Online gaming: Spinning straw into gold 2020 style?

In the popular Brothers Grimm folk tale Rumpelstiltskin,
an imp spins comparatively low-value straw into gold. The moral of the tale
hinges on this transformation not being costless, and the audience is warned: A
deal that looks too good to be true probably is. Fast-forward to 2020, and the massive
surge in online gaming
observed during COVID-19 lockdowns has raised
questions about their economic and social effects, about which the moral from Rumpelstiltskin
might prove insightful.

A teenager raises his fist in victory while playing Fortnite – via Twenty20

Spinning gold from digital ether

Online gaming is big business, generating $143 billion in consumer spending in 2019, compared to a mere $24 billion spent on music. Gaming could even challenge TV and video for dominance of the entertainment business: Its market share could grow from 31 percent in 2019 to 36 percent by 2023, with an estimated 200 percent increase in the user base of some games and huge increases in traffic to gaming websites during COVID-19 lockdowns.

Those concerned by Facebook’s digital advertising market effects might be interested to know that this industry is already generating more than twice Facebook’s annual worldwide advertising revenues and is growing at a faster rate. Online gaming, it seems, might actually be a lucrative way of spinning the digital ether (thin air) into gold, at least for gaming platform operators, just as has been suggested of other forms of entertainment. 

Once seen as the domain of millennials, Gen Z-ers, and role-playing gamers from the physical world, consumer demographics in gaming are rapidly changing. The time-rich elderly, held captive in their homes by lockdowns, are now viewed as a lucrative new market segment — the “grey gamers” — “reaching for Candy Crush Saga or similar hyper-casual games when they need a quick on-the-go fix.” They are also the target of online multiplayer versions of traditional games such as mah-jongg, in which both the social and competitive elements of the physical world can be (at least partially) recreated.

Informed choice?

Online gaming occupies a legitimate space in the entertainment industry, and it provides substantial benefits that individuals are prepared to pay for (in dollars and time). For the most part, individuals can make informed choices to purchase access. (Just as for all online trades, vendors make their terms of trade available to prospective purchasers.) Many games are either free or available as cut down versions in which players view ads or play under other sponsored arrangements. In a creative recent example, Games for Carers — an initiative of the UK interactive entertainment industry — offers free access to over 85,000 games to frontline National Health Service staff engaged in COVID-19 service.

Trading and gambling

Less visible, however — and arguably outside the control of game platform operators — are the economies being built in and around some online games. Many games have in-game currencies that can be earned through play or purchased with real money to “buy” virtual goods and services. While the transfer of virtual currencies outside the game is mostly prohibited, many games allow in-game transfers between players.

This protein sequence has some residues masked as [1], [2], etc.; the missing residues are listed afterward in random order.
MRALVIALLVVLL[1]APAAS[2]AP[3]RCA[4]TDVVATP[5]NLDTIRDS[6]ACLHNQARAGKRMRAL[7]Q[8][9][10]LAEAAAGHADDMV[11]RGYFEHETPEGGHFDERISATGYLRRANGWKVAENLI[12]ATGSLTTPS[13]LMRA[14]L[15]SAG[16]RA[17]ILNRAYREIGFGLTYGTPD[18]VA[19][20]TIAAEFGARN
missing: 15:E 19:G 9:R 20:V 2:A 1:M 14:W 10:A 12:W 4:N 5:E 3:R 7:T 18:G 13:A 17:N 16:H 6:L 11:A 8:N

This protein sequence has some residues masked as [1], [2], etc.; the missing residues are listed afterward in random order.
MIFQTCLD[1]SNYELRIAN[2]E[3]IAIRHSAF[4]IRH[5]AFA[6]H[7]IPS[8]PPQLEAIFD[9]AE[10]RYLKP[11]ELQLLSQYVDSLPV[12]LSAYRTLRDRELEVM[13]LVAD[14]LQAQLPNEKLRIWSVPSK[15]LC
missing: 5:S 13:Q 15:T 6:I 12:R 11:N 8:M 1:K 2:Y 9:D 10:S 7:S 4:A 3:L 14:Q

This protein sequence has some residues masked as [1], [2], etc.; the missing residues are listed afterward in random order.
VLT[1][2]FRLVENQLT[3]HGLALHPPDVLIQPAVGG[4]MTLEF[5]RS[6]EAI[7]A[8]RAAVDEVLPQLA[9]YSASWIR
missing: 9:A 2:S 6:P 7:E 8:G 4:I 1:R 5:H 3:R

What may seem like harmless low-stakes activity in a game, however, can become big business. For example, a weapon from the game Dragon Lore sold for nearly $61,000 in 2018, only a couple of months after it had changed hands for just half that sum. Some games even feature and permit trading of in-game items with purely cosmetic effects (and no effect on game performance) but which nonetheless become collectors’ items (“skins”). For a percentage of game players, skin gambling on third-party websites has become just another part of the gaming culture, albeit one in which individuals (including children) frequently bet — and lose — four and five-figure sums.

A modern fairy tale?

As of yet, it is a moot point about how performance of an agreement in the physical world for an exchange taking place in a virtual world can be enforced, should one of the parties renege. If the virtual worlds evolve like the physical one, we might expect to see these games developing their own sophisticated property rights, trading, and legal systems to address such concerns, and perhaps even using technologies such as smart contracts and cryptocurrencies. A self-regulatory regime for skin gambling might even arise.

In the meantime, however, is there a gap in the literary market for a
modern-day take on the Rumpelstiltskin story to alert unwary folk wandering in
virtual worlds?

Footnote: Modern research suggests that although they are now considered children’s stories, the Grimm Brothers’ tales were originally targeted at adults, and were more likely collected as an act of capturing and preserving historic German folklore for cultural and nationalistic reasons than to provide moral instruction. The original tales, and the cultural and social mores captured in them, were modified over time to reflect contemporary concerns, but were always intended to influence (i.e. “regulate”) individual behavior.

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